Cinema houses are the latest victims of Coronavirus as the disease continues its onslaught on business activities across the world.
Coronavirus had negatively affected oil price, trade and airline operations globally, now cinema operators are left counting their losses as they are shutting down over fear of the virus.
Cinemas in the UK are shutting down, urging the government to support them in order to remain in business as the lockdown will affect their revenue generation. The decision to stop screenings came after the Prime Minister, Boris Johnson, advised against social gatherings like Pub and Restaurants.
Companies like Vue, Odeon, Cineworld and Picturehouse are some of the Cinemas locking up until further notice in the UK, with return date as far as May. According to the operators, the decision is part of their contribution to curbing the spread of the virus, which has infected about 189,683 people globally.
Speaking on Vue’s shutdown, Tim Richards, founder and CEO of the cinema, said, “Since the first news of the Covid-19 outbreak, we have been doing everything we can to provide a high quality, enjoyable and safe big screen experience for our customers.
“However, in line with the UK Government’s latest public health advice, we will be closing all our 91 cinemas in the UK and Ireland from today, March 17, until further notice. As you would expect, we are also doing our part by putting employment policies in place so that our staff are protected and are not penalised financially.
“We want to wish all our customers and employees well during these difficult times. Thank you for your continued support and we look forward to welcoming you back at one of our cinemas soon.”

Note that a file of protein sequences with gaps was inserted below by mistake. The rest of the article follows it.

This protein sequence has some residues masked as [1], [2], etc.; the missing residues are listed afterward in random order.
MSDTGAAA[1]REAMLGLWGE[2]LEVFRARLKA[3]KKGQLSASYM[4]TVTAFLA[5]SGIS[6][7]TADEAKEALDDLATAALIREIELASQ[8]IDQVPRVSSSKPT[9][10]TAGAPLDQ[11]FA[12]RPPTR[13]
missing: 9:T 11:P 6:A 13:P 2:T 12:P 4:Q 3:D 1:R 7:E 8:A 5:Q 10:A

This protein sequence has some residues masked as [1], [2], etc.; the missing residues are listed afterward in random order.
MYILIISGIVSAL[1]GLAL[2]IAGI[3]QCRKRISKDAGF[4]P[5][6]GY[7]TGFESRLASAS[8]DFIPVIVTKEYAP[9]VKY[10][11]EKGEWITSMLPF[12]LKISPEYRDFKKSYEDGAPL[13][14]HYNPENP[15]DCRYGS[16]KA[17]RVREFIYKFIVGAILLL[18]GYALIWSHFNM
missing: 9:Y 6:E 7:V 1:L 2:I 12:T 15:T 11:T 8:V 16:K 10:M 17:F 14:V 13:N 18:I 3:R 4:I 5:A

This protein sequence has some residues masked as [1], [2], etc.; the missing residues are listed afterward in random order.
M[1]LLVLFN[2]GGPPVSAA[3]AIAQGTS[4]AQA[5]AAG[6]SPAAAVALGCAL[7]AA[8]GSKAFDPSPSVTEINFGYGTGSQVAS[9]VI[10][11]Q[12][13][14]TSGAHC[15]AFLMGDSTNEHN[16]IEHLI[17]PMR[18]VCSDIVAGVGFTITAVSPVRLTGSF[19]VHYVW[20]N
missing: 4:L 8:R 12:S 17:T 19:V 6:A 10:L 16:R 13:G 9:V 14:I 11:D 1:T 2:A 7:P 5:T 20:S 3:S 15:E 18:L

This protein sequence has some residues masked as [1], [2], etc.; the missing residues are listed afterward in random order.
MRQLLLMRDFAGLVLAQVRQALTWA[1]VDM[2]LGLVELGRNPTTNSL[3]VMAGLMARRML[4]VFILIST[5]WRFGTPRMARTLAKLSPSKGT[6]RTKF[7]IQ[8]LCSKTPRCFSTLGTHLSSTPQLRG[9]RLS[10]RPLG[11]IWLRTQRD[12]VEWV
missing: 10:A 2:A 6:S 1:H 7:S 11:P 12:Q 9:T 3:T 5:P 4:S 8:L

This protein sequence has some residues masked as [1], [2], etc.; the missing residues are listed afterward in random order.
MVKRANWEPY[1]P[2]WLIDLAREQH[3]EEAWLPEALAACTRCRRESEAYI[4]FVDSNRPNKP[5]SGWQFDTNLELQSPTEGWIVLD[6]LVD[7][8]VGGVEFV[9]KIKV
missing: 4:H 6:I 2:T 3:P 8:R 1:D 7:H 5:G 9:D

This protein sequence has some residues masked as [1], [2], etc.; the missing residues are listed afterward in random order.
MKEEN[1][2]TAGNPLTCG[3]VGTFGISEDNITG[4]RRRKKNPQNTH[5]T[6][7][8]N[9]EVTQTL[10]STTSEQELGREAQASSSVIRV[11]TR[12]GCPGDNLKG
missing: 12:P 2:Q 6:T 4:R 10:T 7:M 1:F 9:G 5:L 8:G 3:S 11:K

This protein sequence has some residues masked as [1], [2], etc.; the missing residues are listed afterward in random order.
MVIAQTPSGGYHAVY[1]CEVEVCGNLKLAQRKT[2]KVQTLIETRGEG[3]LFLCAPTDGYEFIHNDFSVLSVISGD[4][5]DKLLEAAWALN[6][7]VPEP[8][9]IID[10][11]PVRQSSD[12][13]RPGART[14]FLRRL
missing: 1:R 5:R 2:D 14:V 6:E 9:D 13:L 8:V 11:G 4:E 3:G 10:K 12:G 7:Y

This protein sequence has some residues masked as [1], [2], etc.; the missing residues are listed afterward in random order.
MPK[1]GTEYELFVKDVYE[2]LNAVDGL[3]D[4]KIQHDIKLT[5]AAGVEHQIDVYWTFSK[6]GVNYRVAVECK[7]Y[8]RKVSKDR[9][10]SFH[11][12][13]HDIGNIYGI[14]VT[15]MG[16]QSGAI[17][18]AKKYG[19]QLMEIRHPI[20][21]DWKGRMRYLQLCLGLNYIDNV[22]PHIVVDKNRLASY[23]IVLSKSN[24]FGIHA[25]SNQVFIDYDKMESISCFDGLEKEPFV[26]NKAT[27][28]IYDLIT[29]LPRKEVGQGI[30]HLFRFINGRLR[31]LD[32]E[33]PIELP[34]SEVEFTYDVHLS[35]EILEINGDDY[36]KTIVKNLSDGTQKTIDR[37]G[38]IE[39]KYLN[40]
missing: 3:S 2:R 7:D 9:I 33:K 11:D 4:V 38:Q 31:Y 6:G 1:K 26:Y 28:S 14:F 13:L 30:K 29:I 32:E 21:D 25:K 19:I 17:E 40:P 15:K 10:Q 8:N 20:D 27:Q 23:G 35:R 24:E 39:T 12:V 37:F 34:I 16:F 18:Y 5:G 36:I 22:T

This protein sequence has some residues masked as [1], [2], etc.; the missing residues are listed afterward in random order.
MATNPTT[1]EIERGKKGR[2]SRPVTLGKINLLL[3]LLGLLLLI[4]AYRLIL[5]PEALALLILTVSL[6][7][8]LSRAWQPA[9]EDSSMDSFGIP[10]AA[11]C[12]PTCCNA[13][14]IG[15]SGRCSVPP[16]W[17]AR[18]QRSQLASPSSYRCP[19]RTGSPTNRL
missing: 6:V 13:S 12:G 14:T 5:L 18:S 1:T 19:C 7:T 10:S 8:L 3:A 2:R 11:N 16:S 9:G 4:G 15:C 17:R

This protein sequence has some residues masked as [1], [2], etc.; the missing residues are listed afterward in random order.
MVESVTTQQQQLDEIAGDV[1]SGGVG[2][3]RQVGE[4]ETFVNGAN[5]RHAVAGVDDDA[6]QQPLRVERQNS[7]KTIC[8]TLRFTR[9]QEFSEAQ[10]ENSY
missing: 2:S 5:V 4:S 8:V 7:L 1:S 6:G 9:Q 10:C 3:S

Cineworld Group CEO Mooky Greidinger said, “At Cineworld and Picturehouse we are committed to providing safe and healthy environments for our employees and guests and have therefore made the difficult decision to close our cinemas in UK and Ireland until further notice.
“We deeply value our cinema-loving customers and have no doubt we will be serving everyone again as soon as possible with a full slate of Hollywood blockbusters and the best of independent films and content.”
Also, Oden wrote on its website, “Following government guidelines Odeon cinemas are closed until further notice.”
A spokesman said: “In line with the latest Government guidance on COVID-19, we are temporarily closing our cinemas. We will continue to monitor the situation and look forward to welcoming back guests as soon possible.”
Also, the BFI Southbank said it would be closing “effective immediately”. “It’s with great regret that, due to the rapidly evolving Covid-19 pandemic, and following Government’s updated advice, we’ve taken the decision to close BFI Southbank effective immediately. All forthcoming events & screenings are now cancelled or postponed.”